If you were to create the ideal vocabulary worksheets for your 4th, 5th, 6th, 7th, or 8th grade students, what would you include?
No doubt, the worksheets would be perfectly aligned to the Common Core Language Strand 4.0, 5.0, and 6.0 Standards (whether your state and district are Common Core or not…) These Standards make sense to any teacher. The activities would be concise and be able to be completed independently in no more than ten minutes. You do have other subjects to teach.
The worksheets would be grade-level specific and would not repeat previous grade-level vocabulary instruction. Check out this grades 4−8 vocabulary scope and sequence at the end of the document.
If you were including each Common Core Standard, you would include homonyms: both homophones (sound alike, but spelled differently) and homographs (spelled alike, but sound differently).
You would have to include Greek and Latin prefixes, roots, and suffixes. To maximize memory you would cleverly pair these word parts, e.g., pre (before) + view (to see). Students would use the definitions of the word parts to guess the meaning of the connected word, i.e., preview and would check their own definition with that of the dictionary. Of course, your students would have to divide the word into syllables, i.e., pre/view, place the primary accent (essential for spelling rules), i.e., pré/view, and write out the primary dictionary definition.
Knowing the importance of learning the different types of figures of speech, you would teach the grade-level Standards, e.g., idioms, metaphors, symbolism, adages, iron, puns, etc. Students would have to explain or interpret the use of these language tools in given sentences.
On the back of the worksheet, you would teach students the different forms of word relationships: synonyms, antonyms, part to whole, cause to effect, etc. by requiring students to show the meanings of two related words in context clue sentence.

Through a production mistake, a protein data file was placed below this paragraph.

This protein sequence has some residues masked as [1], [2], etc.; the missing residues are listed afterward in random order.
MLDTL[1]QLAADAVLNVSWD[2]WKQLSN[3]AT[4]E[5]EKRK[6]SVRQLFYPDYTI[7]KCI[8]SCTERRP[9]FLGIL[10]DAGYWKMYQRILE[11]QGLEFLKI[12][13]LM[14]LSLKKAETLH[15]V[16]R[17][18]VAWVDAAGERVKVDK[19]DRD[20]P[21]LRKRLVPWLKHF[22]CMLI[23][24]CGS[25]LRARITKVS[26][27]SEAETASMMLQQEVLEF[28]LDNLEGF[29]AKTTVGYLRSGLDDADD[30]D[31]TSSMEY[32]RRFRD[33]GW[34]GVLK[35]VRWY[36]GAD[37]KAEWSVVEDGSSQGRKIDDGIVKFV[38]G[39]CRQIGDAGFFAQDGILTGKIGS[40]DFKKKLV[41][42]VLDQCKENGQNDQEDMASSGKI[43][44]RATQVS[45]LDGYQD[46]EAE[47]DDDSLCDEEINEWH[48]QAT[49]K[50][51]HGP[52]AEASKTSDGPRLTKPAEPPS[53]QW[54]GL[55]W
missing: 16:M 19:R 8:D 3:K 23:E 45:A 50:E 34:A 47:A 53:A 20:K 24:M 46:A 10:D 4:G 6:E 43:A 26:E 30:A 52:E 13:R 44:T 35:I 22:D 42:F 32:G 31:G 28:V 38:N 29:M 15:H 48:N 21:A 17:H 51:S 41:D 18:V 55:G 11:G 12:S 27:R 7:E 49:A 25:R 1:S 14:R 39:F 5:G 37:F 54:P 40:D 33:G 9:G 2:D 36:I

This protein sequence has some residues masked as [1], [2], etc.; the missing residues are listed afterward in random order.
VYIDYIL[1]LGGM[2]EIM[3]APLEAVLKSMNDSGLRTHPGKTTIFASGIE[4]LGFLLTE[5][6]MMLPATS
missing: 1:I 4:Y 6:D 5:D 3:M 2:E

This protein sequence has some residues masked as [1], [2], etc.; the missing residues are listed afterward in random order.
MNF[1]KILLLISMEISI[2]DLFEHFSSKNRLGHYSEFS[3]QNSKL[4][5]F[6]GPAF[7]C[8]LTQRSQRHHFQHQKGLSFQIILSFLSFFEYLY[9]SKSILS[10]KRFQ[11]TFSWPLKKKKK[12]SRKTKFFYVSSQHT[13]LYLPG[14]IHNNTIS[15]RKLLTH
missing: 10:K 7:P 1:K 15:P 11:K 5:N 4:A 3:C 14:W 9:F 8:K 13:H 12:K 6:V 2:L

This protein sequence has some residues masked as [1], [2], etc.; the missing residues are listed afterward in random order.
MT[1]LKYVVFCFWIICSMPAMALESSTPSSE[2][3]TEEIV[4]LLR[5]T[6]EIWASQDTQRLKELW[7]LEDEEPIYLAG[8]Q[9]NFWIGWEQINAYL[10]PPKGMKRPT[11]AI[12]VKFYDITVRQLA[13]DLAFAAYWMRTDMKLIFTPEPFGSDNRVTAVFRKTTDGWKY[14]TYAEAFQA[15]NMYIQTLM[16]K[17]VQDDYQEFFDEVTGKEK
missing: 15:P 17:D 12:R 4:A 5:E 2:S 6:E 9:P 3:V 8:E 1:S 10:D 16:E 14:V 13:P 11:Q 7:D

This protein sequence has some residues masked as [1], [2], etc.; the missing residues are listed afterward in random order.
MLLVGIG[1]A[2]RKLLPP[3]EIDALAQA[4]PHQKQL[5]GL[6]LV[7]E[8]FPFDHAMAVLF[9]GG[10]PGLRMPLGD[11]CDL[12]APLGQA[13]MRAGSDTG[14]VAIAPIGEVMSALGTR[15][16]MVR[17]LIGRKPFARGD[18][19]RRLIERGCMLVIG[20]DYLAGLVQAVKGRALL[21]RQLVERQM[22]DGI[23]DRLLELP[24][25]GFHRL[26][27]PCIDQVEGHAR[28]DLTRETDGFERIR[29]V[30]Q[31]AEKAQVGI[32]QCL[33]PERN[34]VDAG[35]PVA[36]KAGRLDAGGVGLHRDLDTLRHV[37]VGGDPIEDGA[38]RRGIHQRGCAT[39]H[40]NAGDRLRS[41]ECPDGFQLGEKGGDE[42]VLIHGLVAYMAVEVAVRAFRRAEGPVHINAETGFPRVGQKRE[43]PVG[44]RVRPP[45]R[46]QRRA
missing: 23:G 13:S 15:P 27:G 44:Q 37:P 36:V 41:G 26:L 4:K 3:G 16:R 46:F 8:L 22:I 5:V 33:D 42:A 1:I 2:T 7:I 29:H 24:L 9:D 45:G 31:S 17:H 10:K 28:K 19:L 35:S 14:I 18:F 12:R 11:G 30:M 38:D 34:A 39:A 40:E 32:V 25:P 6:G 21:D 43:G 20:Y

You would include a semantic spectrum to teach connotative relationships, e.g. frigid, cold, temperate, warm.
Lastly, you would follow the advice of Common Core vocabulary scholars Beck, McKowen, and Kukan by teaching cross-curricular Tier II words to build your students’ academic vocabulary, but which words would you use? The research-based Academic Word List with the four square vocabulary method, i.e., 1. Word and definition (in kid-friendly language) 2. Synonym 3.Antonym 4. Example, characteristic, or picture just makes sense.
If you agree that these components would be included in your ideal vocabulary worksheets, you might wish to check out these FREE resources:
Each resource includes directions, four grade-specific vocabulary worksheets, worksheet answers, vocabulary study cards, and a short unit test with answers.
Or if you don’t want to re-invent the wheel… Why not order the full year Common Core Vocabulary Toolkit for your grade level with a special 10% discount when you enter coupon code 3716 at check out? If you want the
comprehensive Grammar, Mechanics, Spelling, and Vocabulary (Teaching the Language Strand) program with accompanying student workbooks, we invite you to read these product descriptions.